It's something we take for granted every single day. You turn on the sink or shower and have clean running water. It's a daily necessity. But do you ever wonder where that water comes from? It turns out there's a battle brewing behind the scenes to keep the tap flowing, one that could affect every single New Mexican. But there doesn't have to be.
In a fascinating new book, Water is for Fighting Over...and Other Myths about Water in the West, John Fleck, a faculty member in the Department of Economics and Director of the Water Resources Program at the University of New Mexico, gives us a play-by-play on the 'Water Wars in the West.'
“There’s a narrative of doom in the non-fiction literature of the West—a narrative most famously laid out by the great Marc Reisner in his classic Cadillac Desert,” said Fleck. “The story is that our unwillingness to come to terms with the overbuilt farms and cities of the arid Southwest would, in the words of one author I quote in the book, 'catalyze an apocalyptic collapse of Western society.'” The reality, though, is more hopeful, Fleck argues.”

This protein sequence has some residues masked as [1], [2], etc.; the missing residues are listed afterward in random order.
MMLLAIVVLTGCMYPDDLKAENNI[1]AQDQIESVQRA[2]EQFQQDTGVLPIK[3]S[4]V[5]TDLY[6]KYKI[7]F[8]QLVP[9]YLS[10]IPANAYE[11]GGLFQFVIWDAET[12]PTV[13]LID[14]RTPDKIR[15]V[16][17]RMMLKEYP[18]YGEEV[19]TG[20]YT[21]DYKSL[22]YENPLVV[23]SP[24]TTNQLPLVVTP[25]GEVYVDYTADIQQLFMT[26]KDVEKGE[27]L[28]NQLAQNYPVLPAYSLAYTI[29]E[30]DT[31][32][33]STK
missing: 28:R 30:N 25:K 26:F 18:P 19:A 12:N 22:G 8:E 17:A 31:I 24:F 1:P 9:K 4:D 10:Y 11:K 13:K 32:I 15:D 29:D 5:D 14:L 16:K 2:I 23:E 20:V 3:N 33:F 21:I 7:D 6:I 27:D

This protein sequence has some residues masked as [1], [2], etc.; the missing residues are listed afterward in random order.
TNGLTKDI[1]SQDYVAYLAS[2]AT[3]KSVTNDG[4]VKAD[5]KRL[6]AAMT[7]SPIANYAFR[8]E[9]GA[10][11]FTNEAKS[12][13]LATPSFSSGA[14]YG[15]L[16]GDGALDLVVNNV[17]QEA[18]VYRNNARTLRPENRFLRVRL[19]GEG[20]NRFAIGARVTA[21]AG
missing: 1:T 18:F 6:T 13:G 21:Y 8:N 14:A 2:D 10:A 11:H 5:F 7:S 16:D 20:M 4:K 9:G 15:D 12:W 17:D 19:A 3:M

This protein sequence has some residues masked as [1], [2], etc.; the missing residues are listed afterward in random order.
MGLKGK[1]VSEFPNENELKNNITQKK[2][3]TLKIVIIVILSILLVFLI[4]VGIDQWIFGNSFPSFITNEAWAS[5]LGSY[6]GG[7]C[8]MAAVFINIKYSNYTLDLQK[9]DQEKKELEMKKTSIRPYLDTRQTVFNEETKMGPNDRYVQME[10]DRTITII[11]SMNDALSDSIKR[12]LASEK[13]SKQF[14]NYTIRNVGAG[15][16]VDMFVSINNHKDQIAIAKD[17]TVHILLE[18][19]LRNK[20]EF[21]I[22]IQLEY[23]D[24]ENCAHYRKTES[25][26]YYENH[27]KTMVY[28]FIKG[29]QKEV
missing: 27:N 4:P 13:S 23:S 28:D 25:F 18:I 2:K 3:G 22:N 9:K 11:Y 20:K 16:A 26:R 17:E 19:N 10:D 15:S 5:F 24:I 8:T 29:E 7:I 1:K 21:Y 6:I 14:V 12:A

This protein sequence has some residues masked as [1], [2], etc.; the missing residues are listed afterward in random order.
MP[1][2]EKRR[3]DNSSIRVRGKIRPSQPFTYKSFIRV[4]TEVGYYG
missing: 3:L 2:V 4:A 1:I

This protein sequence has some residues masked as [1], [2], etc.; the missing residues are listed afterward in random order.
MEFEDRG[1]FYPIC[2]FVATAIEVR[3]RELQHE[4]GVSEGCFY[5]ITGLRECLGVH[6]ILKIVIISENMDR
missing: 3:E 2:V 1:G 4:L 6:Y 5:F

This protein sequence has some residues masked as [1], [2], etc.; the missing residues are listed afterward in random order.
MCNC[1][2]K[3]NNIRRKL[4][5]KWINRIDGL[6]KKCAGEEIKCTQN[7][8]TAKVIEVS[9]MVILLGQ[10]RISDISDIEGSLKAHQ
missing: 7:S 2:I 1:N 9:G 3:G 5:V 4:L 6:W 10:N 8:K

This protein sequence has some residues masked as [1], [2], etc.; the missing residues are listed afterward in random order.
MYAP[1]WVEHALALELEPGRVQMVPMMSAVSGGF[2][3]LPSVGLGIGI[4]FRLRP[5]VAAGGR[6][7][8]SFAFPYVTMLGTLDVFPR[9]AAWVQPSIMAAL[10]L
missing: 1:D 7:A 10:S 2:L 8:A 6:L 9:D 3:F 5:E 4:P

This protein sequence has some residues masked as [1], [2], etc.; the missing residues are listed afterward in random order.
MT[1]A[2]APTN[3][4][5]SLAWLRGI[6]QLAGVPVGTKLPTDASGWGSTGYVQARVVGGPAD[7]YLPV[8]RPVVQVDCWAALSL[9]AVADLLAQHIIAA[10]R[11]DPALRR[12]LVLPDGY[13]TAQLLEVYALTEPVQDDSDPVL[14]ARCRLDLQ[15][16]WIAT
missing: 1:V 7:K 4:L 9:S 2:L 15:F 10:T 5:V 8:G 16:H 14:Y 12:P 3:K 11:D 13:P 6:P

Fleck offers a unique, fresh perspective on the catastrophe narrative of the West, showcasing how this region is less of a battlefield and more of a place where individuals and communities find common ground amid a changing geography.
Water is for Fighting Over is a well-written exploration about the role of water in the West. In it, Fleck crafts a series of stories led by characters that serve as reminders why conflict isn’t always the solution; in fact, often compromise and comradery are key to recognizing water problems and collaborating to solve them across geographical, political, and organizational boundaries.
Fleck is available for on-camera interviews to discuss this fascinating topic in detail and explain how this is something that affects all New Mexicans.
For 25 years, Fleck covered science and the environment for the Albuquerque Journal.